The output of the VCO 24 is applied via conductor 100 to the output driver 34, as seen in FIGS. 2 and 3. The output of the VCO 24 is indicative of the EKG data and the artifact pulses of the artificial pacemaker; in particular the EKG data causes the VCO 24 to vary its output about a frequency in the order of 1500 Hz. Upon the appearance of an artifact pulse, the monostable multivibrator 114 is triggered or actuated to apply a 10 ms actuating pulse to the VCO 24, to energize it to generate a signal of a substantially fixed frequency in the order of 2100 Hz for a corresponding period. The voltage output from the VCO 24 remains substantially constant in the order of +1.5 to -1.5 volts and is tied to circuit ground. As shown in detail in FIG. 3, the VCO output is applied via a conductor 100 and a resistor 200 to the base of the PNP transistor 202 which serves as an input level shifter and which is configured as a common emitter stage. In other words, the base of the transistor 202 presents a high input impedance, and the output as derived from its collector presents a low impedance and is DC coupled directly to the base of the PNP transistor 210.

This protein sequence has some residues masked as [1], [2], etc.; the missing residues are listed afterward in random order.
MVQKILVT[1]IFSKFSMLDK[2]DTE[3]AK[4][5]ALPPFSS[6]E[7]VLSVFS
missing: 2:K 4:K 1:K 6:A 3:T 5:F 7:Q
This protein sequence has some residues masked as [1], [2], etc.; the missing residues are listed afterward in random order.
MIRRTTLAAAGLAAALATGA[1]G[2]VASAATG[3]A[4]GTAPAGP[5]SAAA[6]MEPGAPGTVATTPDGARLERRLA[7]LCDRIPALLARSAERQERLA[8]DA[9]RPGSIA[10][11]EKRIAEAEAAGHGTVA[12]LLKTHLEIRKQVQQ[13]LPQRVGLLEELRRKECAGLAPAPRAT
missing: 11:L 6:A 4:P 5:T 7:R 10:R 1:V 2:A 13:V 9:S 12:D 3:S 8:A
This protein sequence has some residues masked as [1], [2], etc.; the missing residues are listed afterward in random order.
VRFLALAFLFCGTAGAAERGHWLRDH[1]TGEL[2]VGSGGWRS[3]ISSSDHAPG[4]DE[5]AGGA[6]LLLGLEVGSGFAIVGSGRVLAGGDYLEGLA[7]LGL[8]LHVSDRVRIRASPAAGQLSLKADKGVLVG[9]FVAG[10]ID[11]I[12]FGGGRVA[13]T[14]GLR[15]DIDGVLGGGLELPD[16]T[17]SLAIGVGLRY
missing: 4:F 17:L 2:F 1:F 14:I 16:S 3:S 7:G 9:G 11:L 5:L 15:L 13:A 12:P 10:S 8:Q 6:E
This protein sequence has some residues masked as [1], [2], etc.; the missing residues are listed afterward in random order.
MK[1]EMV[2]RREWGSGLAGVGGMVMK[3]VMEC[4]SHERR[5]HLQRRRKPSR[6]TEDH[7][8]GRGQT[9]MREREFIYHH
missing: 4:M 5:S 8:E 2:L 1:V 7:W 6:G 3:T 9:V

In operation, as the output of the VCO 24 goes high, the transistor 202 is rendered non-conductive and when the VCO output goes low, the transistor 202 is rendered conductive. As indicated in FIGS. 2 and 3, the voltage drive from the power source 36 is applied across the resistor 206, the transistor 202 and the resistor 204. The point of interconnection beteen the resistor 206 and the emitter of transistor 202, is established at a reference potential in the order of 1.5 volts due to the presence of the diodes CR7 and CR6. Upon being rendered conductive, substantially most of the reference level potential (1.5 volts) is applied from the collector of the transistor 202 to the base of the PNP transistor 210, also configured as a common emitter stage. When transistor 202 is rendered conductive, the increased potential applied to the base of the transistor 210 renders it non-conductive. As seen in FIG. 3, the reference potential is established by the zener diode 216; illustratively, this potential is in the order of 3.8 volts. The output from the collector of the transistor 210 is DC coupled directly to the base of the NPN transistor 220, which serves as an emitter-follower power stage driving the speaker 106. Thus when the transistor 210 is rendered conductive, substantially the entire reference potential is applied via conductor 218 to the base of the transistor 220 rendering it conductive to supply a potential equal to the reference potential less the voltage drop across the base-to-emitter junction of the transistor 220, to provide a driving voltage to the speaker 106. Thus, a substantial portion of the potential developed by the power source 34 and in particular the battery 120 is applied across the speaker 106, in contrast with only applying the voltage ouptut of the VCO.